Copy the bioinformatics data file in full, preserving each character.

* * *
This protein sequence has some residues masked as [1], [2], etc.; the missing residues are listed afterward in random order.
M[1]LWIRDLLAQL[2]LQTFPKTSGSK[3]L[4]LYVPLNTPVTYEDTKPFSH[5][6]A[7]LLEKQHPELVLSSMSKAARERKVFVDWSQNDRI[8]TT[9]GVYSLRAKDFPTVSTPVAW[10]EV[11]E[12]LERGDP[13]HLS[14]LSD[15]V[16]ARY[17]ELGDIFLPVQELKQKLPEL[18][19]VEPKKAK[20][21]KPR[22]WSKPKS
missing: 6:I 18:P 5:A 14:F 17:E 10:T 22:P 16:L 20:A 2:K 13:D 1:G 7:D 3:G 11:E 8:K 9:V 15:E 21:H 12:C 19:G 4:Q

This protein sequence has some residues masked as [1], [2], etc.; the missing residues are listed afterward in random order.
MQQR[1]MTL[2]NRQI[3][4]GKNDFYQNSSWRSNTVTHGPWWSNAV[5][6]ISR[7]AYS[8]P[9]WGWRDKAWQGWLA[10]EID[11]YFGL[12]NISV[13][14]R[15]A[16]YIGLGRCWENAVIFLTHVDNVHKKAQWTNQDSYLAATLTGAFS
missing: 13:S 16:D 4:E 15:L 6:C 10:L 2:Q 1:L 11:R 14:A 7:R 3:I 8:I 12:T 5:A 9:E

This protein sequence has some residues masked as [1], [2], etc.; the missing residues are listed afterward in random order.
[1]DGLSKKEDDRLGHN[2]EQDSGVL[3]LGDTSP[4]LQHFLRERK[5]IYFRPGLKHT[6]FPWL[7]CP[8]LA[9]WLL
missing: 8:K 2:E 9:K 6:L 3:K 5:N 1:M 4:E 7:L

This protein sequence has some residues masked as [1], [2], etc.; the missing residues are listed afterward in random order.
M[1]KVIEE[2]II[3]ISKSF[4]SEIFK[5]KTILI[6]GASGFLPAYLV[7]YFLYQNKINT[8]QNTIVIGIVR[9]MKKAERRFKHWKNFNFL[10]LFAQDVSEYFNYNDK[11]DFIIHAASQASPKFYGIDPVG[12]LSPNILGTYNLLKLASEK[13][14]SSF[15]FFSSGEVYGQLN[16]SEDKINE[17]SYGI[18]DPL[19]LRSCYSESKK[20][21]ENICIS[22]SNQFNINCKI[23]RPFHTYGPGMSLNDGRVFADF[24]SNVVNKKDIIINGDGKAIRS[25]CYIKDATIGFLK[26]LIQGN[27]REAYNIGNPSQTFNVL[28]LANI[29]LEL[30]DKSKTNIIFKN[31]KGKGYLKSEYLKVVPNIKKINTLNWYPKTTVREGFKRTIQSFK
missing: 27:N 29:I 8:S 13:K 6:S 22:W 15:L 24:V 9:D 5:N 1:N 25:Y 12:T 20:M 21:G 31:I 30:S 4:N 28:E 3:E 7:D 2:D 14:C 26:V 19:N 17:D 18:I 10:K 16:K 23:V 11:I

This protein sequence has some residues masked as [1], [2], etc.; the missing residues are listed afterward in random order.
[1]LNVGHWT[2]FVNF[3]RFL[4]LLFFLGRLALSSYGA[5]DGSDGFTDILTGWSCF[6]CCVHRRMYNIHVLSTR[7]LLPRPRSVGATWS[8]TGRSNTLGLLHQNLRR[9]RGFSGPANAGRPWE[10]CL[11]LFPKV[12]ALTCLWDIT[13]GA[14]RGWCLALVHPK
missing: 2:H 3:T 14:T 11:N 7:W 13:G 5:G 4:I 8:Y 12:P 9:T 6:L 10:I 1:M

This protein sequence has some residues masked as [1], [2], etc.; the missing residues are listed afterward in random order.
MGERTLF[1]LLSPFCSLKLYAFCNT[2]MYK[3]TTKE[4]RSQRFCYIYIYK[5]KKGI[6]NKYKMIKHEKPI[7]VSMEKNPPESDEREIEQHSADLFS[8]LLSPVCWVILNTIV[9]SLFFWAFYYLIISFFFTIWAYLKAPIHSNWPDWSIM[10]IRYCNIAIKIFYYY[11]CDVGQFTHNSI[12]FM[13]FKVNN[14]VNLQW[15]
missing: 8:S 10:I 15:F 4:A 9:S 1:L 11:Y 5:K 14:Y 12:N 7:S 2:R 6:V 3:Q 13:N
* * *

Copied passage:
This protein sequence has some residues masked as [1], [2], etc.; the missing residues are listed afterward in random order.
M[1]LWIRDLLAQL[2]LQTFPKTSGSK[3]L[4]LYVPLNTPVTYEDTKPFSH[5][6]A[7]LLEKQHPELVLSSMSKAARERKVFVDWSQNDRI[8]TT[9]GVYSLRAKDFPTVSTPVAW[10]EV[11]E[12]LERGDP[13]HLS[14]LSD[15]V[16]ARY[17]ELGDIFLPVQELKQKLPEL[18][19]VEPKKAK[20][21]KPR[22]WSKPKS
missing: 6:I 18:P 5:A 14:F 17:E 10:T 22:P 16:L 20:A 2:K 13:D 1:G 7:D 3:G 11:E 8:K 9:V 15:E 21:H 12:C 19:G 4:Q

This protein sequence has some residues masked as [1], [2], etc.; the missing residues are listed afterward in random order.
MQQR[1]MTL[2]NRQI[3][4]GKNDFYQNSSWRSNTVTHGPWWSNAV[5][6]ISR[7]AYS[8]P[9]WGWRDKAWQGWLA[10]EID[11]YFGL[12]NISV[13][14]R[15]A[16]YIGLGRCWENAVIFLTHVDNVHKKAQWTNQDSYLAATLTGAFS
missing: 13:S 16:D 4:E 15:L 6:C 10:L 2:Q 1:L 11:R 14:A 7:R 3:I 8:I 12:T 5:A 9:E

This protein sequence has some residues masked as [1], [2], etc.; the missing residues are listed afterward in random order.
[1]DGLSKKEDDRLGHN[2]EQDSGVL[3]LGDTSP[4]LQHFLRERK[5]IYFRPGLKHT[6]FPWL[7]CP[8]LA[9]WLL
missing: 8:K 2:E 9:K 6:L 3:K 5:N 1:M 4:E 7:L

This protein sequence has some residues masked as [1], [2], etc.; the missing residues are listed afterward in random order.
M[1]KVIEE[2]II[3]ISKSF[4]SEIFK[5]KTILI[6]GASGFLPAYLV[7]YFLYQNKINT[8]QNTIVIGIVR[9]MKKAERRFKHWKNFNFL[10]LFAQDVSEYFNYNDK[11]DFIIHAASQASPKFYGIDPVG[12]LSPNILGTYNLLKLASEK[13][14]SSF[15]FFSSGEVYGQLN[16]SEDKINE[17]SYGI[18]DPL[19]LRSCYSESKK[20][21]ENICIS[22]SNQFNINCKI[23]RPFHTYGPGMSLNDGRVFADF[24]SNVVNKKDIIINGDGKAIRS[25]CYIKDATIGFLK[26]LIQGN[27]REAYNIGNPSQTFNVL[28]LANI[29]LEL[30]DKSKTNIIFKN[31]KGKGYLKSEYLKVVPNIKKINTLNWYPKTTVREGFKRTIQSFK
missing: 27:N 29:I 8:S 13:K 6:S 22:W 15:L 24:V 9:D 5:N 1:N 25:Y 12:T 20:M 21:G 31:I 30:S 4:N 28:E 3:E 7:D 2:D 14:C 26:V 19:N 17:D 18:I 10:K 16:K 23:V 11:I

This protein sequence has some residues masked as [1], [2], etc.; the missing residues are listed afterward in random order.
[1]LNVGHWT[2]FVNF[3]RFL[4]LLFFLGRLALSSYGA[5]DGSDGFTDILTGWSCF[6]CCVHRRMYNIHVLSTR[7]LLPRPRSVGATWS[8]TGRSNTLGLLHQNLRR[9]RGFSGPANAGRPWE[10]CL[11]LFPKV[12]ALTCLWDIT[13]GA[14]RGWCLALVHPK
missing: 2:H 3:T 14:T 11:N 7:W 13:G 5:G 4:I 8:Y 12:P 9:T 6:L 10:I 1:M

This protein sequence has some residues masked as [1], [2], etc.; the missing residues are listed afterward in random order.
MGERTLF[1]LLSPFCSLKLYAFCNT[2]MYK[3]TTKE[4]RSQRFCYIYIYK[5]KKGI[6]NKYKMIKHEKPI[7]VSMEKNPPESDEREIEQHSADLFS[8]LLSPVCWVILNTIV[9]SLFFWAFYYLIISFFFTIWAYLKAPIHSNWPDWSIM[10]IRYCNIAIKIFYYY[11]CDVGQFTHNSI[12]FM[13]FKVNN[14]VNLQW[15]
missing: 8:S 10:I 15:F 4:A 9:S 1:L 11:Y 5:K 14:Y 12:N 7:S 2:R 6:V 3:Q 13:N